How to Remove Blood Stains from Sails
I was once crewing in a race for a skipper who was proud of his new main sail.
It did look splendidly white and crisp, however it didn't ensure us a win.
Perhaps it was the tension on board that contributed to our failure.
We started off as a happy committed crew all rearing to win.
However, just as we were crossing the start line, in a good position, one of the crew trapped his finger.
It wasn't a serious injury but he made a serious mistake.
He smeared some of his blood on the foot of that new mainsail!!!!!
From then on our skipper became Captain Bligh and us crew were lumped together as useless, scurvy, dogs.
Instead of blowing his top and risking a stroke from high blood pressure, our skipper should just have delegated someone to immediately rinse the stain with cold saltwater.
The emphasis here being on 'cold and 'salt', never use hot water.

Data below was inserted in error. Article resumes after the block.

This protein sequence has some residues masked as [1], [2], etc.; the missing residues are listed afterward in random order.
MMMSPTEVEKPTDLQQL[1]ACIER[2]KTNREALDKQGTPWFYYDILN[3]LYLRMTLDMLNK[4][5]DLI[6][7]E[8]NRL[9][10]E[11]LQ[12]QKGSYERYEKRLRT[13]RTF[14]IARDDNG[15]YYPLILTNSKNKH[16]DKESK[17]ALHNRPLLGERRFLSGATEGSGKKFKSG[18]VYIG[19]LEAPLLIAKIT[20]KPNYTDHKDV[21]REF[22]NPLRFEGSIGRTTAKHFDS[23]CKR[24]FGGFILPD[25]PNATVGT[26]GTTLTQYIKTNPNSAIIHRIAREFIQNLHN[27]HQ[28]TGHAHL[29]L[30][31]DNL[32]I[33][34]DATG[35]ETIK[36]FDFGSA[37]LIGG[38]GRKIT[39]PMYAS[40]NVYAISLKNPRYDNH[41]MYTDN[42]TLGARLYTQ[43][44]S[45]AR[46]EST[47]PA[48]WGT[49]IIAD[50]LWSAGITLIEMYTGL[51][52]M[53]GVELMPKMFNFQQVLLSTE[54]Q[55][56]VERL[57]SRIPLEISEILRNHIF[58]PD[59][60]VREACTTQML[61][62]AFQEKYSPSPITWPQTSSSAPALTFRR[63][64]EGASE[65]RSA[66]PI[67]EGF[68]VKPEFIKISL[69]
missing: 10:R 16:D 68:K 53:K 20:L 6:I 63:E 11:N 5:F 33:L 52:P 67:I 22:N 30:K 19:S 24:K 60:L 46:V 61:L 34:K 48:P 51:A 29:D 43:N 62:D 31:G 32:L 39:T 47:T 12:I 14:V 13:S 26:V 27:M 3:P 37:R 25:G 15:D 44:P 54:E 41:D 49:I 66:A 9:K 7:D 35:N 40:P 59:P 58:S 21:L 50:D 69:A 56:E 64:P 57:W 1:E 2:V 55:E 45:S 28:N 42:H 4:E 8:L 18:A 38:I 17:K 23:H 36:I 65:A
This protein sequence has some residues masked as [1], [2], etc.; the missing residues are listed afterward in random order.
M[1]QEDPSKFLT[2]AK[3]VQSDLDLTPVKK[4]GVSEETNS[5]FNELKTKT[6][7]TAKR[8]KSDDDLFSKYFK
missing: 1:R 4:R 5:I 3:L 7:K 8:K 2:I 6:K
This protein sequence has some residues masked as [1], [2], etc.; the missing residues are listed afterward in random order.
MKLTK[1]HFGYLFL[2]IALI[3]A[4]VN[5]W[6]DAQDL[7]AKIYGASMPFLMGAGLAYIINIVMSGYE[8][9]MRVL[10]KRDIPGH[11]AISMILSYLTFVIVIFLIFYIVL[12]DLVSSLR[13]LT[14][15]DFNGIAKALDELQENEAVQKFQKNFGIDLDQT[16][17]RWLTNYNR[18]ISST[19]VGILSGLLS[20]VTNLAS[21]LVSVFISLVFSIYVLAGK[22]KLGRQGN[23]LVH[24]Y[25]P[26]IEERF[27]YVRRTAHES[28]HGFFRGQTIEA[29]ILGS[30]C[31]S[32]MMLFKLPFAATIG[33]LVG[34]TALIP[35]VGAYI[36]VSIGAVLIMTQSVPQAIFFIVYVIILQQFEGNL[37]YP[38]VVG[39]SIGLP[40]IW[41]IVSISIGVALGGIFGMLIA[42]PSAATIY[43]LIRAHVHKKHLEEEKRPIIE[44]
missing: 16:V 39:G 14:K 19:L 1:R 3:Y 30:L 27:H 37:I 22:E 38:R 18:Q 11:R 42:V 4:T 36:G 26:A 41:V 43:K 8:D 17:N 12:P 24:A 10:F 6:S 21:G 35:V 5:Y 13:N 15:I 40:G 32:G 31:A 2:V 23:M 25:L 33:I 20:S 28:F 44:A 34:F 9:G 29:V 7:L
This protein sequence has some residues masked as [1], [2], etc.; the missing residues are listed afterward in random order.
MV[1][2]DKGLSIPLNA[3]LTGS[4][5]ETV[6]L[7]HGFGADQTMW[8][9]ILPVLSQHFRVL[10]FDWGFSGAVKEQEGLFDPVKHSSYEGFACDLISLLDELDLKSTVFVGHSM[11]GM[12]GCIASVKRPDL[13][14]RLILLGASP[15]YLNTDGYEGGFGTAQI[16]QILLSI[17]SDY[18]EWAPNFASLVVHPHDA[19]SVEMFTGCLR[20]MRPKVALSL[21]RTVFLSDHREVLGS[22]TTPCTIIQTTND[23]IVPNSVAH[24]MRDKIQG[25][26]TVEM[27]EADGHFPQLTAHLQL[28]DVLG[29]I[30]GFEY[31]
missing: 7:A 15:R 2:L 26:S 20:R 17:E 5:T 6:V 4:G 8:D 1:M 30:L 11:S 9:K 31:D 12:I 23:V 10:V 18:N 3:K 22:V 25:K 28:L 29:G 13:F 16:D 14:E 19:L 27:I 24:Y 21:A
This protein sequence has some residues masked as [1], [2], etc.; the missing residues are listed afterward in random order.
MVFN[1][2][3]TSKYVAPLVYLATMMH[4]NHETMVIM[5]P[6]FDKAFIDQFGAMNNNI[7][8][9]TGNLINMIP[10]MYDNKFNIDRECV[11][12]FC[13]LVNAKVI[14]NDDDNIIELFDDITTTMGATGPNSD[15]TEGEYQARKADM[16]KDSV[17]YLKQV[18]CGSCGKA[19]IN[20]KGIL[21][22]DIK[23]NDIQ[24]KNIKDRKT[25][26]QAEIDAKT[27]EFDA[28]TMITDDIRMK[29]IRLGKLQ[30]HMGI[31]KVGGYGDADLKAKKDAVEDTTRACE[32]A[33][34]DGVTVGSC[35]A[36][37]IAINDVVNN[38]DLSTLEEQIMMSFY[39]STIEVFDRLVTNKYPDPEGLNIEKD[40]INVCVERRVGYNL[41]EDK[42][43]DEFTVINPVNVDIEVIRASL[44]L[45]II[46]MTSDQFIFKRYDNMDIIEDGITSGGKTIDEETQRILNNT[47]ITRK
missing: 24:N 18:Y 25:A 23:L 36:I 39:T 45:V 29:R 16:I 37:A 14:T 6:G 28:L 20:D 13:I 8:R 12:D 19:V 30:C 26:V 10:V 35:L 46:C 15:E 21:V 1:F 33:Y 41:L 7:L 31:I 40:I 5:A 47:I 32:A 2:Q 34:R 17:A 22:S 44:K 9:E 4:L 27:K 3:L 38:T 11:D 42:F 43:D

And then rinse the stain as soon as possible.
The sooner and longer it can be rinsed or soaked the better.
There are numerous recommendations for removing blood stains, however, while meat tenderizer might work by breaking down the proteins in the blood, it's unlikely that you will have any on board.
Other remedies suggest the use of ammonia, hydrogen peroxide and enzyme soap (whatever that is) but again it's unlikely that any of these will be on board and I would be very wary of using any of them on a new set of sails, I'd rather live with the stain.
Perhaps the cold salt water treatment should be part of your emergency drill.
Oh, and when you have finished rinsing the stain chuck a cold, bucket full over the offender, it will help you to stabilise your blood pressure.
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